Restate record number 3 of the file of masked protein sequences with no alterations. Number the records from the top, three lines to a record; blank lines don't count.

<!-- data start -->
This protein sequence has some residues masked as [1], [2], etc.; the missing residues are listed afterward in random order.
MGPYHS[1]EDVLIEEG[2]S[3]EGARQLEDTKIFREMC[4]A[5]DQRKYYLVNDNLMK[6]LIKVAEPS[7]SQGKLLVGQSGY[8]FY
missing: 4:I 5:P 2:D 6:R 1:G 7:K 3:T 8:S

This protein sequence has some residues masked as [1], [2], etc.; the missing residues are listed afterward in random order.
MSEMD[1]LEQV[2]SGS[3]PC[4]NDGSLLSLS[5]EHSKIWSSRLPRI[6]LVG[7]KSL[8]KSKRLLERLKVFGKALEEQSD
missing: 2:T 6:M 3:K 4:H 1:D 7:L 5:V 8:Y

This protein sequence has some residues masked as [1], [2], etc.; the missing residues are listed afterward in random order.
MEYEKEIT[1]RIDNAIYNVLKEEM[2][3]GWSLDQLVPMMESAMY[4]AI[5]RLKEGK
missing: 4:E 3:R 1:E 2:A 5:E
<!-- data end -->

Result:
This protein sequence has some residues masked as [1], [2], etc.; the missing residues are listed afterward in random order.
MEYEKEIT[1]RIDNAIYNVLKEEM[2][3]GWSLDQLVPMMESAMY[4]AI[5]RLKEGK
missing: 4:E 3:R 1:E 2:A 5:E